Ownership matters, because otherwise Blizzard and other software vendors can wipe away important consumer rights with legalese contained in license agreements. For example, in Section 117 of the Copyright Act, Congress gave owners of computer software the right to use their legitimately purchased software without having to rely on permissions in license agreements. Blizzard and other software vendors are arguing that customers are not owners, but mere licensees, in an effort to eliminate our rights under Section 117.

This “owner-versus-licensee” trick is not just an end-run on Section 117, it’s inconsistent with the law in other areas–the courts and Congress have long rejected efforts by copyright and patent owners to impose all kinds of post-sale use restrictions on books, patented machines, and compact discs. Why should software be different? Just as with those other copyrighted works, if you bought the disc that the software comes on outright (as opposed to leasing it, for example), you should get the privileges of an owner (i.e., the right to resell and the right to make copies and adaptations as necessary to use software).

In short, Blizzard’s legal arguments here are all about using copyright law to take away consumers’ rights in the software they purchased.

Hopefully, the Appeals Court recognizes this. Copyright owners shouldn’t be able to play a quantum game of calling something “owned” when it suits them or “licensed” at other times when it suits them.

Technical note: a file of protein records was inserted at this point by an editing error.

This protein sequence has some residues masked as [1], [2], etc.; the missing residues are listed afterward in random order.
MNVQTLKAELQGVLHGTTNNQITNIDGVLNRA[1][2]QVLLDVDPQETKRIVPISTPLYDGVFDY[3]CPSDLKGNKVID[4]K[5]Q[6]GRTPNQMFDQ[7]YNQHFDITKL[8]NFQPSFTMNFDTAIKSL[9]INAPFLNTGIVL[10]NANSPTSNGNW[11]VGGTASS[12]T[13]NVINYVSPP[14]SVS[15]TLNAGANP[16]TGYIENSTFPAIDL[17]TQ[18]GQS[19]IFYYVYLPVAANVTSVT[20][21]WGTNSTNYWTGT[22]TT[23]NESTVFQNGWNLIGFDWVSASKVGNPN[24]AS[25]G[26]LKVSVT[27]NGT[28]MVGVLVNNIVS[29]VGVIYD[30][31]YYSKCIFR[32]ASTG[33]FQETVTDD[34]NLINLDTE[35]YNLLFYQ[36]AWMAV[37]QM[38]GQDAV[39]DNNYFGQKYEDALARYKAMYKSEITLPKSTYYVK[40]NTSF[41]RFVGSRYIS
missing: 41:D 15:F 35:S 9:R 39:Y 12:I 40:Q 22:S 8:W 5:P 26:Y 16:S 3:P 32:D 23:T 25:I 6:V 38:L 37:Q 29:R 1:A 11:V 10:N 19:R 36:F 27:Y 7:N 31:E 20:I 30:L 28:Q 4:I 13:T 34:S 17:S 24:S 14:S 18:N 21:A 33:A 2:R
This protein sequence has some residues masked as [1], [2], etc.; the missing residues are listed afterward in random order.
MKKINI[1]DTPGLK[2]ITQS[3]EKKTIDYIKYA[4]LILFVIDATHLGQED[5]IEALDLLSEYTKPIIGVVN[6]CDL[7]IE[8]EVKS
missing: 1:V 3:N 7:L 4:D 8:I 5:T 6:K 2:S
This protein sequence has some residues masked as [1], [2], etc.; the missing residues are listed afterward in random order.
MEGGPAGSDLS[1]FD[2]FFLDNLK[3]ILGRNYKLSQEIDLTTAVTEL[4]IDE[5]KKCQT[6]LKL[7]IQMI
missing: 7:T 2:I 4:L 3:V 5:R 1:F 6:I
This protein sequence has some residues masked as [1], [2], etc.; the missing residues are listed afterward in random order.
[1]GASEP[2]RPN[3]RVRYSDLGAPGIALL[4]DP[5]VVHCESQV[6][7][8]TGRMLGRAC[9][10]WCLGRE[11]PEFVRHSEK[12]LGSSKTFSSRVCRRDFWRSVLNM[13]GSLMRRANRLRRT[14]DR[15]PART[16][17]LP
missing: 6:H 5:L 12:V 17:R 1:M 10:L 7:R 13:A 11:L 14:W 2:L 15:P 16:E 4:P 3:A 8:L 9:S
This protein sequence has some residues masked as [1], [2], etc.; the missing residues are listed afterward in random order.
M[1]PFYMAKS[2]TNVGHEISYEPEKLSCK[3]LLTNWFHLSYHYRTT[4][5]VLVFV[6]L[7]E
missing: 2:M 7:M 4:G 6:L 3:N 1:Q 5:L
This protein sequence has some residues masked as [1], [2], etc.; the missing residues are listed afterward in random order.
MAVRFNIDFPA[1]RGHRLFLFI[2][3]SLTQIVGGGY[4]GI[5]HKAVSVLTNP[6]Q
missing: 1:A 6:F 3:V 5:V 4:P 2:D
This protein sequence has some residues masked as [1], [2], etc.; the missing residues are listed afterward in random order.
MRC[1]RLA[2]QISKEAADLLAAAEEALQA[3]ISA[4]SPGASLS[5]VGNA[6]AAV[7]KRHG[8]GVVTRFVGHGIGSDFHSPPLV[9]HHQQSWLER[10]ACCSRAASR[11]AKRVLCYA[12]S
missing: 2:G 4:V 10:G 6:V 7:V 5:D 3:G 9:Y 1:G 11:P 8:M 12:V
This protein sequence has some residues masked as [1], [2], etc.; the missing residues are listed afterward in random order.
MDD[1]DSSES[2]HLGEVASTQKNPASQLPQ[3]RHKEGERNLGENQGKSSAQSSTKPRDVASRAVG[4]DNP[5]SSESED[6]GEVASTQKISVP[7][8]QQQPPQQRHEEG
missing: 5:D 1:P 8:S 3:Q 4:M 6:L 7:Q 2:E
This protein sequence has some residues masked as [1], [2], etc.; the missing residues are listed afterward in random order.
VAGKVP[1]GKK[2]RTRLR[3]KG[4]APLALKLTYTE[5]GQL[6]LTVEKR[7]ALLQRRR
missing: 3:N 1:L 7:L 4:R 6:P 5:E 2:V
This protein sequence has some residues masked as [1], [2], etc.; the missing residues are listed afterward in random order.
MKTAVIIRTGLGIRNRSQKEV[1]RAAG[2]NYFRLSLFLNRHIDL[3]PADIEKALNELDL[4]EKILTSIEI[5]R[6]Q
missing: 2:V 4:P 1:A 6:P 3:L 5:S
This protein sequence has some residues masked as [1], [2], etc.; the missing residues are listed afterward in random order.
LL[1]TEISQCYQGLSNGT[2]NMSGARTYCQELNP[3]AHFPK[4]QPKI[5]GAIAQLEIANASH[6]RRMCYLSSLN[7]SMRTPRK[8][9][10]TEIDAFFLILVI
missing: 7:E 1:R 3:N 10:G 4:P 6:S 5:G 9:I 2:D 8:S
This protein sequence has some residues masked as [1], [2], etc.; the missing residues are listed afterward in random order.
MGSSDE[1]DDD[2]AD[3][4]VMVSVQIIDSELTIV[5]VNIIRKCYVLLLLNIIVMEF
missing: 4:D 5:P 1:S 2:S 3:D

Filed Under: , , , , , ,
Companies: blizzard, mdy

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Comments on “Ownership Or License: The Difference Matters”

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nasch (profile) says:

Re: Re: Re:2 The Very Concept of "Sale" has been Under Attack

Steve R said: “Acquiring a property right to use a product does not translate into using that product in an illegal manner.”

As a counterexample, you say “Not if you drive on a private road you won’t [get a speeding ticket].” Because driving whatever speed you want on private property is not illegal. So it’s not a counterexample, and the original point stands.

Designerfx (profile) says:

Re: Re: The Very Concept of "Sale" has been Under Attack

specific usage has nothing to do with ownership, the two are not related.

You indeed do have the choice to do what you want with a gun you purchase, shooting people is simply not lawful.

However, guns are off topic. Lets stick to software, shall we?

You buy x software. Why can’t you do *WHATEVER YOU WANT* with it on your own? That is the issue here. We have DMCA issues among other things that are causing issues with this.